So what? The mission is Brexit. The mission is not to have a dignified quiet Prime Minister. Nor is the mission to build UKIP, desirable as that might be.

The Mission for our cousins is Brexit.

To resume their proper place in the world.

My advice to the cousins is to ditch May, now, not next week and put Boris in. Along with a team, including Jacob Rees-Mogg, and others who believe in Brexit, and get the job done. And you know, he was a pretty decent mayor of London, not many other Tories can say that.

Long term, I would support UKIP, because unless the electorate has gone as nuts as our left wing has, Labour has had its day, and an opposition party is necessary.

And since we don’t know all that much about it, how about Jacob Rees-Mogg on the European Union at Oxford.

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Still Winning

Remember the trade dispute with China? From the Wall Street Journal, paywalled, of course, via PowerLine.

U.S., China Plot Road Map to Resolve Trade Dispute by November

Chinese and U.S. negotiators are mapping out talks to try to end their trade standoff ahead of planned meetings between President Trump and Chinese leader Xi Jinping at multilateral summits in November, said officials in both nations.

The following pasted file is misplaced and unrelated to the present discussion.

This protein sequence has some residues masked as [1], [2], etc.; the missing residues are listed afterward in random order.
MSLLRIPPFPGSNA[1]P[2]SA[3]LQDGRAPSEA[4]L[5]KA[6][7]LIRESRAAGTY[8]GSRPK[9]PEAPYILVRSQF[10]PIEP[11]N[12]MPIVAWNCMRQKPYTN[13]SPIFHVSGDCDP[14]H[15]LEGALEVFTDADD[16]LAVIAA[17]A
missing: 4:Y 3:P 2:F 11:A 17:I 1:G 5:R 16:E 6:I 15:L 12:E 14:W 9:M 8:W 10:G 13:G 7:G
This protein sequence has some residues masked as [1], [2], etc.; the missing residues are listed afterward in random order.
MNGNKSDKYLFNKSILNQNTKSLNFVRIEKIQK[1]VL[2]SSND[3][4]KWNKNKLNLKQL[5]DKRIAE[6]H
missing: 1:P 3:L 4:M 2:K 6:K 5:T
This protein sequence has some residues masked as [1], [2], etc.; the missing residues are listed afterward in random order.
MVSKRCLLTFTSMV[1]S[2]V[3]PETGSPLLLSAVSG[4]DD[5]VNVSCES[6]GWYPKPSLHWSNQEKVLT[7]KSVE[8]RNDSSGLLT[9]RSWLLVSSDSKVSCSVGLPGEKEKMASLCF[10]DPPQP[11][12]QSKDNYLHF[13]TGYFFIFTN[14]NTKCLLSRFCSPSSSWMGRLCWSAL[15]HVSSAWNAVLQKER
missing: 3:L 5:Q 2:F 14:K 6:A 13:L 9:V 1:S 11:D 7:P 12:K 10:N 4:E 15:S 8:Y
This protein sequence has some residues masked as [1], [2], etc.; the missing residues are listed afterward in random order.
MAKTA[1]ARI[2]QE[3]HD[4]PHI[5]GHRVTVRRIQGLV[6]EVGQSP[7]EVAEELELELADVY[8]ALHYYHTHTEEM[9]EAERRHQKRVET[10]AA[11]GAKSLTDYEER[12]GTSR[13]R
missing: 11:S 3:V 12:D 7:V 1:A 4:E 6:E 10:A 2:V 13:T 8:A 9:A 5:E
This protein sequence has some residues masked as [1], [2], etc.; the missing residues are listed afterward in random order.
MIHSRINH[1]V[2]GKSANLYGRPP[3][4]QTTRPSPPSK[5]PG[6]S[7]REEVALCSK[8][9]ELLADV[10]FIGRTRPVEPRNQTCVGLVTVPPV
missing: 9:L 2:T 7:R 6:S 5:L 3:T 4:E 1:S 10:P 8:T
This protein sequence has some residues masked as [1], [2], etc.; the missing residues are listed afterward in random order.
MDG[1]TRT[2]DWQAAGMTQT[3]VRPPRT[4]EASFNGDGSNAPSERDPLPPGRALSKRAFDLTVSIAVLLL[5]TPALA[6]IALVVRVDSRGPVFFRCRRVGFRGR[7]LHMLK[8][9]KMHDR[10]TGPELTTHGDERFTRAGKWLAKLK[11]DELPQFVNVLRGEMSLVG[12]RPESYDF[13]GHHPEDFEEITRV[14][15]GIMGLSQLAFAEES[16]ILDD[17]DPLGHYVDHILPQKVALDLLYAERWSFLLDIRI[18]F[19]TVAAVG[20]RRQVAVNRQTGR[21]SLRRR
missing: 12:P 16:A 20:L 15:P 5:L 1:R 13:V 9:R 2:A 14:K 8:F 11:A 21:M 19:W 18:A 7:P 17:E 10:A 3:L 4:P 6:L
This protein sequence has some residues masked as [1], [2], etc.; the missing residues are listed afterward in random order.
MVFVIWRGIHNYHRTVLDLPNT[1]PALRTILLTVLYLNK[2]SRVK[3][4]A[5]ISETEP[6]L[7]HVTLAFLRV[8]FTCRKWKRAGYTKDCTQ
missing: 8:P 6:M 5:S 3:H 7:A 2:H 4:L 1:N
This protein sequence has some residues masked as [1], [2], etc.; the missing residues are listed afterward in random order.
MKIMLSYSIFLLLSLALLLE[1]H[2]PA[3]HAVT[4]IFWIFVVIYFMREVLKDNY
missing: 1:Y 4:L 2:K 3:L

The planning represents an effort on both sides to keep a deepening trade dispute—which already has involved tariffs on billions of dollars of goods and could target hundreds of billions of dollars more—from torpedoing the U.S.-China relationship and shaking global markets.

Scheduled midlevel talks in Washington next week, which both sides announced on Thursday, will pave the way for November.

Just because they are willing to talk, doesn’t make a deal, let alone a good deal. But notice it is the Chinese who want to talk, just like von Drunker couldn’t wait to get over here from Brussels. Amazing the things that happen when one plays to win.

 

Trump as China Diplomat: Suppose His Shock Diplomacy Works? Trump started a tariff war with Beijing. China vowed to retaliate in kind. But Beijing was more vulnerable because China has more to lose—it exports far more than it imports and China indeed violates trade norms of fair pricing and fair access.